Prof Sir John Beddington warns of floods, droughts and storms
- 25 March 2013
- From the section Science & Environment
The UK government's chief scientist has said that there is already enough CO2 in the atmosphere for there to be more floods and droughts over the next 25 years.
Prof Sir John Beddington said there was a "need for urgency" in tackling climate change.
He said that the later governments left it, the harder it would be to combat.
Prof Beddington made his comments in the final week of his tenure as the government's chief scientific adviser.
"The [current] variation we are seeing in temperature or rainfall is double the rate of the average. That suggests that we are going to have more droughts, we are going to have more floods, we are going to have more sea surges and we are going to have more storms.
"These are the sort of changes that are going to affect us in quite a short timescale," he warned.
Prof Beddington's comments come at a time when "climate sceptics" have been challenging claims by scientists that the release of CO2 into the atmosphere is increasing global temperatures.
Other critics have argued that even if the burning of fossil fuels is changing the planet's climate, the reduction of CO2 levels by the world's emerging nations is unrealistic, impractical and undesirable.
Prof Beddington's blunt response is: "The evidence that climate change is happening is completely unequivocal."
But the issue, he says, has been clouded by the fact that the planet's climate system operates slowly to changes and so there are long delays in CO2 level rises in the atmosphere resulting in changes to weather patterns.
"So the next 20 or 30 years are going to be determined by what's up there now."
Governments have agreed to try to keep the rise in average global temperatures to below 2C. Given the slow progress in attempts to curb CO2 emissions at successive climate change talks, many experts believe that target to be unrealistic.
Prof Beddington made his comments in a wide-ranging interview with BBC News to coincide with the end of his tenure as the government's chief scientific adviser.
In it he says he did not give advice on the pilot badger cull trials which were aborted late last year after it emerged that there were more badgers in the proposed cull sites than had previously been estimated. The aim of the pilots, which are due to be tried again later this year, is to reduce the rate of increase in the spread of TB in cattle.
Some scientists believe that the cull will offer little if any benefit, with one expert, Lord Krebs, describing it as a "crazy scheme".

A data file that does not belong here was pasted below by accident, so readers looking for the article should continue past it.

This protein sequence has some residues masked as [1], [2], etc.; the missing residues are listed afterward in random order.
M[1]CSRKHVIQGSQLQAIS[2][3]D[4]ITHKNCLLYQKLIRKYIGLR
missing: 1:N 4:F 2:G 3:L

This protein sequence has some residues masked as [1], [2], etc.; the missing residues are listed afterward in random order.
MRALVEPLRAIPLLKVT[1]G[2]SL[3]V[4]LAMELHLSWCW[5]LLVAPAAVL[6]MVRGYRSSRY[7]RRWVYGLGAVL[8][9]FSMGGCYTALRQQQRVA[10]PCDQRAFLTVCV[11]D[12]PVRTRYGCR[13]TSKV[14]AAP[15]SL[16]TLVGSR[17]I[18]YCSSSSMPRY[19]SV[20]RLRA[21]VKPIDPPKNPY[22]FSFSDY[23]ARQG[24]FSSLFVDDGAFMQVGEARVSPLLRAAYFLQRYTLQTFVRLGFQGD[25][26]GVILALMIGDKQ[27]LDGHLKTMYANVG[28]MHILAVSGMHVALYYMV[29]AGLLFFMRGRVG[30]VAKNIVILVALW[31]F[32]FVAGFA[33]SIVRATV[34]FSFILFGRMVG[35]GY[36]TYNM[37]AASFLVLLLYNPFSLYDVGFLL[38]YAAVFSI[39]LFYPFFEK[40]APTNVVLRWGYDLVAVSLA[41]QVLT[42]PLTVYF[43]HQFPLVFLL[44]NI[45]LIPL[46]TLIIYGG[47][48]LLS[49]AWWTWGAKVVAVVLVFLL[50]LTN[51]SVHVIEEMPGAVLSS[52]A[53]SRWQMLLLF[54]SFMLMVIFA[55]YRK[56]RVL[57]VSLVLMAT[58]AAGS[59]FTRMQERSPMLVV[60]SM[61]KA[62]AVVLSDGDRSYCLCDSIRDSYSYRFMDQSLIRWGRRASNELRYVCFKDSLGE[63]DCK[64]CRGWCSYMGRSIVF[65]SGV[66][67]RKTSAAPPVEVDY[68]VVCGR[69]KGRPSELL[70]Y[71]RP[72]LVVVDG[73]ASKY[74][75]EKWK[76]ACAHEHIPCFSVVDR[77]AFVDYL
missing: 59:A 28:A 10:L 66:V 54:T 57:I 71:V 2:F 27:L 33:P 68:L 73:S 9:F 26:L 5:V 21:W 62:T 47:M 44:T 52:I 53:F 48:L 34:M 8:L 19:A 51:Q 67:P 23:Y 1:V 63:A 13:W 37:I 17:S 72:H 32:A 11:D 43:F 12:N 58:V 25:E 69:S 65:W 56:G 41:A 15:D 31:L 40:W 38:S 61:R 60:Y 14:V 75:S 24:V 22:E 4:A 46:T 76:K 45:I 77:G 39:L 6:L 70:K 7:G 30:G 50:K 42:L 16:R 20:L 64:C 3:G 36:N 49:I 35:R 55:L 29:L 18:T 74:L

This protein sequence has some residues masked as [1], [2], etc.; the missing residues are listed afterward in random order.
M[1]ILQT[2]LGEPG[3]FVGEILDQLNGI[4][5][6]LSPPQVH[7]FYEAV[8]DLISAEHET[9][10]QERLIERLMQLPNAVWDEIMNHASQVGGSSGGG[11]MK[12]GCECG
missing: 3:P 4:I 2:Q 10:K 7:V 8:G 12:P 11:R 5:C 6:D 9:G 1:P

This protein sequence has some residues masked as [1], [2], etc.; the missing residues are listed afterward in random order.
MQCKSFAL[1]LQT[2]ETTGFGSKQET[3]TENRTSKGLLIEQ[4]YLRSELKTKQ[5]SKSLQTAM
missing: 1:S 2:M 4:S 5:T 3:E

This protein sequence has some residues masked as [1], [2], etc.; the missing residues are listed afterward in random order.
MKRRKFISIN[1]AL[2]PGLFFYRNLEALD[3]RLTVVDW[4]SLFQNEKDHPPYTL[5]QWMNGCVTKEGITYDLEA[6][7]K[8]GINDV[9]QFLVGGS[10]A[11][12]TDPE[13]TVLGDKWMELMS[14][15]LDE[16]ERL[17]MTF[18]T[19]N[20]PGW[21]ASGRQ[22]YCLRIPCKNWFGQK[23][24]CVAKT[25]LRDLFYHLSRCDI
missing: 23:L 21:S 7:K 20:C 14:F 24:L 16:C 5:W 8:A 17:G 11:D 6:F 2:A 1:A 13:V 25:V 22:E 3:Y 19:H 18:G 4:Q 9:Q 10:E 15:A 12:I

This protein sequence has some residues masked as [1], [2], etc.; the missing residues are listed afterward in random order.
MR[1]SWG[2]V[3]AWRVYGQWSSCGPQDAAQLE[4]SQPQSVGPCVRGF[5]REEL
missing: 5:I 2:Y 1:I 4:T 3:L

Prof Beddington says he gave advice in general terms about the scientific consensus on the issue. He says he told ministers: "You won't get any improvement for four or five years, the level of improvement is modest, around a 16% reduction and that there will be an increase in infections initially as badgers move out.
"It's interesting that the identical evidence was used in Wales to decide not to have a badger cull and in England to have a cull," he added.
He expressed irritation that government did not pay heed to his scientific advice on the ineffectiveness of homeopathy beyond the placebo effect. Homeopathic treatments are available on the NHS and the government's Medicines and Healthcare Regulatory Agency licenses remedies.
"It is irritating. The political decision is that that they wish to continue [licensing homeopathic products and having them available on the NHS] to continue choice. It is one that is arguable on a political point. But the scientific advice from myself and the chief medical officer, Sally Davies, is completely unequivocal: 'This does not work'.
"The occasions where that sort of scientific advice - where it's unequivocal - has been ignored [by government] are very, very rare."
Prof Beddington is among those credited with having limited the cuts to the UK's research budget when the Chancellor, George Osborne, was making his first Autumn Statement in 2010.
However, he could not prevent a deep cut of £1.6bn in spending for research equipment, buildings and infrastructure. Prof Beddington has gradually won back that money in a series of announcements of new money for science by the Treasury. But these have been targeted at specific areas of science, such as graphene research, nanotechnology and space, thought to be important to the growth of UK economy.
This has won support for science from the Treasury. But because the funding is directed to these specific areas, there is less money overall to fund staff and cutting-edge research outside those deemed by Prof Beddington and senior members of the research community as strategically important. So how does he respond to the charge of allowing the chancellor to "pick winners"?
"We've asked ourselves what are the areas where there is likely to be most growth? I don't see that as picking winners because picking winners tends to support a particular technology. This is a very sensible thing to be doing."
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